Going Barefoot

ponderings of a Nelipot

I’ve always thought of shoes a little differently than most Americans. I think of shoes kinda like I think of couches: they’re something to sink into at the end of the day, when you’re tired and need a break. They are not something you should use all the time.

The problem with couches is that they promote bad habits. If you’re slumped over in a couch all day then you’re going to ruin your spine. And believe me, I’m a programmer, I’ve seen the “Video Gamer’s Spine” many times. It isn’t pretty.

Obviously a little bit of couch time is okay—even beneficial—but it doesn’t take long for it to turn ugly. In the same way, if your feet and leg are supported all day by shoes, you’re going to ruin your feet and legs.

The problem with shoes

I am, and always have been, a nelipot. A nelipot is simply someone who goes barefoot, which is a very good description of me. I’m also a runner, and those combined powers make me a barefoot runner.

I’ve never been able to understand the runners that buy all sorts of equipment for their running. Running seems so basic, mankind has been running for as long as we’ve been around. It seems to me that when it comes to something so human, simpler is better.

The simpler you can make something, the better.

I’ve been a runner for almost a decade now. When I was a young pup and started running I was afraid to run barefoot; I had heard plenty of horror stories about how barefoot running will “ruin your arch” or “destroy your knees” or something like that. So I grabbed the shoes that I had—a pair of thick soled tennis shoes—and ran in those.

That was a mistake.

It didn’t take me long before I twisted both of my ankles. Fortunately I was a 60lb pipsqueak, so I didn’t really do any serious damage, but it was annoying and painful. I learned something from a few months of running with those: you can’t just run in whatever you want. And if your running shoes are thick soled you better have really tough ankles.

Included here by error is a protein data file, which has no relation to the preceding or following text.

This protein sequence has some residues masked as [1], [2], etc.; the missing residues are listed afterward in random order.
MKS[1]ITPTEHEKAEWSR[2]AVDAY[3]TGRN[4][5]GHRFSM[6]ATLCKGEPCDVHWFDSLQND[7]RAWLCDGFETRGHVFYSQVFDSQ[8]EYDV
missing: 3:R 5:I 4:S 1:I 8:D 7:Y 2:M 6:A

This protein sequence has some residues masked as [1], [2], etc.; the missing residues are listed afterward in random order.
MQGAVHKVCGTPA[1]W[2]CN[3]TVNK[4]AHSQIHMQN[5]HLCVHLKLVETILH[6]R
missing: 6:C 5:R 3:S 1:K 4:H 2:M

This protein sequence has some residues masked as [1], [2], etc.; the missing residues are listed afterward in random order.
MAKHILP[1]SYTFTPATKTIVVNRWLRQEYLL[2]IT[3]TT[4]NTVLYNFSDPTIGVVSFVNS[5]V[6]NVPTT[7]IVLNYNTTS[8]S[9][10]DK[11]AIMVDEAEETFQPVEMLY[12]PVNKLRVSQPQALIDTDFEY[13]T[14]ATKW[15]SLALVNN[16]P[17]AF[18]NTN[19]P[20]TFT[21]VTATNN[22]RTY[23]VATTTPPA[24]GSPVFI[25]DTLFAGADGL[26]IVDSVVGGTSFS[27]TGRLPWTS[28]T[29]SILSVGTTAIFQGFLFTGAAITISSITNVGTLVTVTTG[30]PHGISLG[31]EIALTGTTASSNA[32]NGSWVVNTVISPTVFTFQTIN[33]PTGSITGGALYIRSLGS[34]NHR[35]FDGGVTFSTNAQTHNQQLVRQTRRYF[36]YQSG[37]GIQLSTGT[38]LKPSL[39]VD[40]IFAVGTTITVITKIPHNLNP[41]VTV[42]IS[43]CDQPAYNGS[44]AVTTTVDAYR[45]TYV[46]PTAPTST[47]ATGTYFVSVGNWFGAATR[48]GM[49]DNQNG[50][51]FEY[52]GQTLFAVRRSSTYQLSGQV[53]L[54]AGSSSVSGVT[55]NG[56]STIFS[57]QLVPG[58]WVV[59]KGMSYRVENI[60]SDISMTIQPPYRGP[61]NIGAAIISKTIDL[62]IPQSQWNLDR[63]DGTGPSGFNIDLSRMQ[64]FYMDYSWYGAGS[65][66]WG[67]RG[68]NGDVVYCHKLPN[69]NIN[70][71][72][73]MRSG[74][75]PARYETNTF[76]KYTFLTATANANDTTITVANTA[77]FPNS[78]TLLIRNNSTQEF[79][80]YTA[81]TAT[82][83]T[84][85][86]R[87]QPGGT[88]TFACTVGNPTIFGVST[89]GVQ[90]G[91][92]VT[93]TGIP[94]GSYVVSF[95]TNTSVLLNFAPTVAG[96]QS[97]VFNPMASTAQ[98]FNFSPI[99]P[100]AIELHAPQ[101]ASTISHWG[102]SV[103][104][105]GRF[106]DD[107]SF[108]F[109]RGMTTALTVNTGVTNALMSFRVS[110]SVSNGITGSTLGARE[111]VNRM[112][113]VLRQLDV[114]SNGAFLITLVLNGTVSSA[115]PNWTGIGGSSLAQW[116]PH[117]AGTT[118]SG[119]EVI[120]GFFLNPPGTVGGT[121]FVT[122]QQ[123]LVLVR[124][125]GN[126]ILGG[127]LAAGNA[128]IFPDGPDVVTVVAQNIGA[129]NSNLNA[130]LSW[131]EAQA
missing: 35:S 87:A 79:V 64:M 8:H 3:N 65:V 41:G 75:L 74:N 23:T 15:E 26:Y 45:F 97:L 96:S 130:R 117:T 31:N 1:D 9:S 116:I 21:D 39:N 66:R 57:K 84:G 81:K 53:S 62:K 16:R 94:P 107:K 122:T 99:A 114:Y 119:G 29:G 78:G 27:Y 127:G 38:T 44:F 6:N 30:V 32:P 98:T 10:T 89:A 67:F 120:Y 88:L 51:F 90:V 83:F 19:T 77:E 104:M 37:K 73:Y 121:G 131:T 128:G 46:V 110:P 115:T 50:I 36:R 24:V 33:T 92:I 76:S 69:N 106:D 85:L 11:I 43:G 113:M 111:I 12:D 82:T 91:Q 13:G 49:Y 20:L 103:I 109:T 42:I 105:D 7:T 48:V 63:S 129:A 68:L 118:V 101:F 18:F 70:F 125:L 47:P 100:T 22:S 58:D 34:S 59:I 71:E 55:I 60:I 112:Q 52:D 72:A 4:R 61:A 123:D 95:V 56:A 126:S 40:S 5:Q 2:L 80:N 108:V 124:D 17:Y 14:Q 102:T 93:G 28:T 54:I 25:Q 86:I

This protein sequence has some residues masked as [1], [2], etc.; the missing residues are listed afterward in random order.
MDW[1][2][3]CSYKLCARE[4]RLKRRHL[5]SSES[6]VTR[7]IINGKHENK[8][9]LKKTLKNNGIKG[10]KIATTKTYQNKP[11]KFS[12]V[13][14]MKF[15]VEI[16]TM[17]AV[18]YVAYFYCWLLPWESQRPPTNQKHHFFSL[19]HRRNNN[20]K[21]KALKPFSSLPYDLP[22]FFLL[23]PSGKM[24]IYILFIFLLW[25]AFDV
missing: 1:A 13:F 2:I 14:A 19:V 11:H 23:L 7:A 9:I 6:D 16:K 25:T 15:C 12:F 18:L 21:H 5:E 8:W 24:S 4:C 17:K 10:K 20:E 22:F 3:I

Finding a better way

It didn’t take many days of limping around on a twisted ankle to realize something: my ankle didn’t hurt as much when I wasn’t wearing shoes. So despite the horror stories I heard about barefoot running, I decided to give it a try.

And that was the last of my ankle problems. Seriously, I’ve never had a problem with my ankle since, despite putting it through some pretty rough times. Sure I’ve twisted my ankle while running barefoot, but it isn’t a big deal. It hurts for a few seconds, but it’s never been severe enough to stop my running, I just keep going.

Barefoot injuries

There are downsides to running barefoot though, it can get pretty ugly. I’ve sliced toes open and limped home before. I’ve embedded thorns in my feet, I’ve walked through fields of sand burrs, I’ve torn toenails off.

Hurting your feet isn’t a particularly pleasant experience. Protecting your feet with shoes or boots is so much easier, it takes a lot of commitment to walk through the pain when something pokes your foot.

But there’s a bright side: all of those injuries are superficial. They hurt for a little while, but every superficial injury that you receive toughens your feet a little more. People tend to think of superficial injuries as a bad thing, and I think that’s wrong. Superficial injuries are what protect you from serious internal injuries.

Barefooted kids

I think one of the great tragedies of our time is parents who don’t allow their kids to do things that could hurt them. Little kids need to learn from their actions, and a very good way to learn through actions is by experiencing pain.

Going barefoot is one of the easiest and safest ways to teach kids through pain. It doesn’t take them long to figure out that things with thorns hurt, and kids are (somewhat ironically) a lot more willing to stick with something even when it hurts, if you give them a chance.

So much of life is doing the right thing even when it’s painful, and nelipots know that barefooting teaches some very important life lessons through the pain it inflicts.


So! If you’ve never been a nelipot, don’t jump into it. If you want to try it, take it slow. It’ll take time for your feet to toughen up after years of relaxing on foot couches, be careful not to do yourself permanent harm.

But do experiment with it. Go shoeless every once in a while, see how you like it. Yes, it will hurt for a while. But if you’re anything like I am, the scratches are worth it.

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